As I delved through the records of her presidency, I gained deep appreciation of her bold plans for Trinity — she loved building projects, first building the music and art wing of Main Hall, then building the library and Kerby Hall, then purchasing the Soldier’s Home property across the street! Planning to build a campus on both sides of Michigan Avenue! Suggesting to the city that Michigan Avenue should be closed because after North Capitol Street was cut through above Michigan there was hardly any traffic on Michigan!! — No small thinking for Sister Margaret! It was 1966, a simpler time traffic-wise in the city, and her campus master plan was magnificent!
And then, and then… in 1968, just weeks after the president of Georgetown assured her they would not go coed, she picked up the Washington Post to read the announcement of coeducation at Georgetown. Washington burned that year in the aftermath of Dr. King’s assassination, and then the student anti-war protests came to town, and then the great law for women’s right Title IX enticed women to the big universities, and suddenly Trinity’s remarkable growth began to slow. But Sister Margaret, ever the bold leader and champion of women’s education, pressed on in the belief that Trinity, the nation’s first and best Catholic women’s college could, indeed, must persist and thrive in service to our nation and world. She held fast to the belief she stated in a Time magazine interview when she became president in 1959, that “We’re not in the business of training committee women or bridge players,” but rather, educating public intellectuals who have ideas to contribute to improving society.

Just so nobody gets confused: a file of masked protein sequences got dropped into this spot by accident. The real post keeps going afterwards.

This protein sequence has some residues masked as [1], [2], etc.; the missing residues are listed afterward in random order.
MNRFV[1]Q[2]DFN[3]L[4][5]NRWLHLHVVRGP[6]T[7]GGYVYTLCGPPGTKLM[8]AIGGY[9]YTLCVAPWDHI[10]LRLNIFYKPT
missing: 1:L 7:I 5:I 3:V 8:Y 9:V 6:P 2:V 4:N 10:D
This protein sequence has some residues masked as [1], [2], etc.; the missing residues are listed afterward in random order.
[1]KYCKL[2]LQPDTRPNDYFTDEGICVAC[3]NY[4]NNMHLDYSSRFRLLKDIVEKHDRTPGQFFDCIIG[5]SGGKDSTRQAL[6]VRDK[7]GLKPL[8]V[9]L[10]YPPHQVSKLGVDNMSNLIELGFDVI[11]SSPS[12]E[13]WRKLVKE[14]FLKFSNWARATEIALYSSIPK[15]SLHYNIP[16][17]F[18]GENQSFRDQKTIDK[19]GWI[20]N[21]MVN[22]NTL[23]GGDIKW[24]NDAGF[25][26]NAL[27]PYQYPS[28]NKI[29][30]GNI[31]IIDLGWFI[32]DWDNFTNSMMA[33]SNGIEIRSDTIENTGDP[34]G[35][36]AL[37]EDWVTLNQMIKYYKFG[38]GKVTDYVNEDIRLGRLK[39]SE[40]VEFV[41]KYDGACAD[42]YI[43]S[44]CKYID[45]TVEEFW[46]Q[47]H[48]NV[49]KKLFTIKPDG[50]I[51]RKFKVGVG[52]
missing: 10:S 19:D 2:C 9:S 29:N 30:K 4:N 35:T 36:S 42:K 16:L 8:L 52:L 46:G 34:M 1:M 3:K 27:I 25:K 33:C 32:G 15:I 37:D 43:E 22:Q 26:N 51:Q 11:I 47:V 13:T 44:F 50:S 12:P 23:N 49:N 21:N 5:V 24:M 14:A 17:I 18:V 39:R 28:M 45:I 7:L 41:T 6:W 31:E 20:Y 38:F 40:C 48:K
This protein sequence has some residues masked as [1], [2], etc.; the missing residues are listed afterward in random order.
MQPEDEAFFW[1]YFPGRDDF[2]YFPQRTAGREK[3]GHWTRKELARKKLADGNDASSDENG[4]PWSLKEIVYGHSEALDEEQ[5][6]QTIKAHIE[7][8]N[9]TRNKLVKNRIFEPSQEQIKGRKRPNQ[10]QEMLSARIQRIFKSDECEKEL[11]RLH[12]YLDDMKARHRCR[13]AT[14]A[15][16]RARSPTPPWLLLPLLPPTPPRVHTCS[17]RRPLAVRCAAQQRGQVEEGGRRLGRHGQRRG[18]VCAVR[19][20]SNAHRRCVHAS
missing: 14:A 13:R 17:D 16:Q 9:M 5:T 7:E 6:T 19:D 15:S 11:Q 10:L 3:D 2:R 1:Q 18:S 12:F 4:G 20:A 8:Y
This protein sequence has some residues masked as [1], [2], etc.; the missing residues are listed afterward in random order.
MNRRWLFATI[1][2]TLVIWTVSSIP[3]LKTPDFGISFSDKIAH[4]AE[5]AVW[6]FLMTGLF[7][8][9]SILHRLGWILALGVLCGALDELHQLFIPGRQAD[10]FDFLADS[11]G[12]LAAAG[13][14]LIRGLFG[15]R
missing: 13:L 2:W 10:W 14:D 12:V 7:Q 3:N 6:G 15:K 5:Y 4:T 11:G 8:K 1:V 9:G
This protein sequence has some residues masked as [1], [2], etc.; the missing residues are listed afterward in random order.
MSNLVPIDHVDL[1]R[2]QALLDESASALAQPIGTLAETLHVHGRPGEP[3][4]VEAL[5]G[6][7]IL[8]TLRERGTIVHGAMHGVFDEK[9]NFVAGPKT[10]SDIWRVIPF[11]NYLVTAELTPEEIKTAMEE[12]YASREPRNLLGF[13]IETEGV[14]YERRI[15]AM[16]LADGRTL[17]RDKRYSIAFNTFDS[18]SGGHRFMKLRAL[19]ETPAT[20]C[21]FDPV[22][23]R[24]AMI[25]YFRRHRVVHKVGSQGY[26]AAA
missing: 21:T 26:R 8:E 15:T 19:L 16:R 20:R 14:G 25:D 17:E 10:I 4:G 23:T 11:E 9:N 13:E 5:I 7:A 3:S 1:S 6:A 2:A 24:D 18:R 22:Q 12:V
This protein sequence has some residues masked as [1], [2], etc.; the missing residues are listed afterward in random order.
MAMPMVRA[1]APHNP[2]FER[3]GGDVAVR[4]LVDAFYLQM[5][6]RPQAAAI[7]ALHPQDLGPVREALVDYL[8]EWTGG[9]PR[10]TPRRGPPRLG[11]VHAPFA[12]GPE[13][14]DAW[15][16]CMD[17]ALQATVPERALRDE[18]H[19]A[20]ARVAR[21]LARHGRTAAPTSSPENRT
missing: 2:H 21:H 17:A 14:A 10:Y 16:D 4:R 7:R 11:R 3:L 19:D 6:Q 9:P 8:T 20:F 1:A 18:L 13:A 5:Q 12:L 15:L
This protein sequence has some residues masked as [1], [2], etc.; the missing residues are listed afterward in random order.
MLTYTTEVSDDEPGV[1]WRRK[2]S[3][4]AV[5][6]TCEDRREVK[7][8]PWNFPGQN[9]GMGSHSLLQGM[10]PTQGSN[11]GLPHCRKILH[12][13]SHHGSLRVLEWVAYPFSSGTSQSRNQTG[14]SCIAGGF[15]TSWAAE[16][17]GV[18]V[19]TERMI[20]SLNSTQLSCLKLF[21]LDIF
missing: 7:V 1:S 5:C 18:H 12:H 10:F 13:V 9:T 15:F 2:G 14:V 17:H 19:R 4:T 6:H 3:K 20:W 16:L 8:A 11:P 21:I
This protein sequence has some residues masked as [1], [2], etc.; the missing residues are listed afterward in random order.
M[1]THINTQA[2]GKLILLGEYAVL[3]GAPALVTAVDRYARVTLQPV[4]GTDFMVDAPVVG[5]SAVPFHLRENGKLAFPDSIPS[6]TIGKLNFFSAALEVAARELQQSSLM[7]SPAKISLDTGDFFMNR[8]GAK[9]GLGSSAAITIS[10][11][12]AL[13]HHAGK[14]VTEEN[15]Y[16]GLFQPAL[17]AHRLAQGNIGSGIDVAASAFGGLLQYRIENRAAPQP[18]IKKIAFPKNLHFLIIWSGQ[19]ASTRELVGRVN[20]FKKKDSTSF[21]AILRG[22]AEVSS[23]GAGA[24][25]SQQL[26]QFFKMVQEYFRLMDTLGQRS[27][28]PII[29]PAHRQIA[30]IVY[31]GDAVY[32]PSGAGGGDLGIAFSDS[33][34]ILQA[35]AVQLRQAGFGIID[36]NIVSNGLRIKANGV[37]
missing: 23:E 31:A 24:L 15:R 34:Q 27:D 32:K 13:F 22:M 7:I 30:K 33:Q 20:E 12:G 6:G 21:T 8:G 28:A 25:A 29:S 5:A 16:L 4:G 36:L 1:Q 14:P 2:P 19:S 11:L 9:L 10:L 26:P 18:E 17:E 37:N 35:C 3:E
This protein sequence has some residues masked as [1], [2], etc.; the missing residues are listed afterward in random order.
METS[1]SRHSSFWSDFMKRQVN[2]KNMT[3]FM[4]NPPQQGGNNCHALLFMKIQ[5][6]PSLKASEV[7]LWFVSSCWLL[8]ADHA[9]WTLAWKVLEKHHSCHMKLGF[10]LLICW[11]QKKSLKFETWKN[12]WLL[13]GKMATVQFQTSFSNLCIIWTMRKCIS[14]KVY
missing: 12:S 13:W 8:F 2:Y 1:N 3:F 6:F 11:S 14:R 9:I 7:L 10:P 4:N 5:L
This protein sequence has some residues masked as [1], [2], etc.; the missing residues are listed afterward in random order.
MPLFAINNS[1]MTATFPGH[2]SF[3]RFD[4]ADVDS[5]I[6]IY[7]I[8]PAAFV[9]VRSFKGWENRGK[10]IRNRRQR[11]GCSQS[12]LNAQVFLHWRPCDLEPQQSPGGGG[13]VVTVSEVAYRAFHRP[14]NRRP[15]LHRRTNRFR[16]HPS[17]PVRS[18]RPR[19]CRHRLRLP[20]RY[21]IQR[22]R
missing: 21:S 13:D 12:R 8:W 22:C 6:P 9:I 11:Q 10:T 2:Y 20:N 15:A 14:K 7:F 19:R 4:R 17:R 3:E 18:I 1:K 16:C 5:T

Trinity is still a Catholic women’s college today, first and foremost, because Margaret Claydon would not give up on this critically important mission that is increasingly rare in a world dominated by large, homogenized universities. There are only seven such institutions still operating, down from a high of about 170 in 1960. Like most of the remaining seven, we are a diversified university today with coed graduate and professional programs, but Trinity College, our women’s college, remains the foundation and true heart of Trinity Washington University. Our choice to sustain Trinity College to meet the educational needs of women who need this education so very much is deeply rooted in the vision, courage and philosophy of Sister Margaret Claydon, who emulated Trinity’s founders Sisters Julia McGroarty and Mary Euphrasia Taylor in her devotion to this mission, to make a great higher education accessible to women who need it, and St. Julie Billiart’s call to her sisters to “teach them what they need to know” to thrive.
Sister Margaret helped me immeasurably to think through our large plans for campus development, drawing upon the work she did in the 1960’s. She was thrilled when we finally were able to open the athletic center she long desired, and she was a regular for a long time at the Fitness Center. The academic center was another fulfillment of plans she laid so long ago. As construction ensued on the Payden Center, she often walked over to watch the work progressing on that site, and even put on a hardhat for the topping-off party.
Trinity in 2020 faces many of the same challenges that Sister Margaret faced in the 1960’s — not only in strategic business terms, which are constant, but more importantly in grounding the relevance of our mission in meeting the needs of our times. I read each day some new call to turn away from the liberal arts, even questioning the whole value of a college degree, and then I re-read her words from the speeches and reports she gave 50 years ago, words that are so powerful, so insightful and still urgent. Consider this excerpt from her 1965 speech “Inheriting a Revolution” which is truly a manifesto for why the world needs Trinity to thrive:
“One of the basic rights of free man [person] is to be informed truthfully about public events. Our students must be taught from the very beginning that this right is theirs, that they have a duty to seek the facts, the right to investigate truth freely… For the times in which we live, rigidity or timidity have no place. These times, these problems cry out for courage, for openness.…We have to encourage our students …to take stands that may be unpopular, that may even expose them to ostracism, debate, controversy… These must be the hallmarks of educated people …”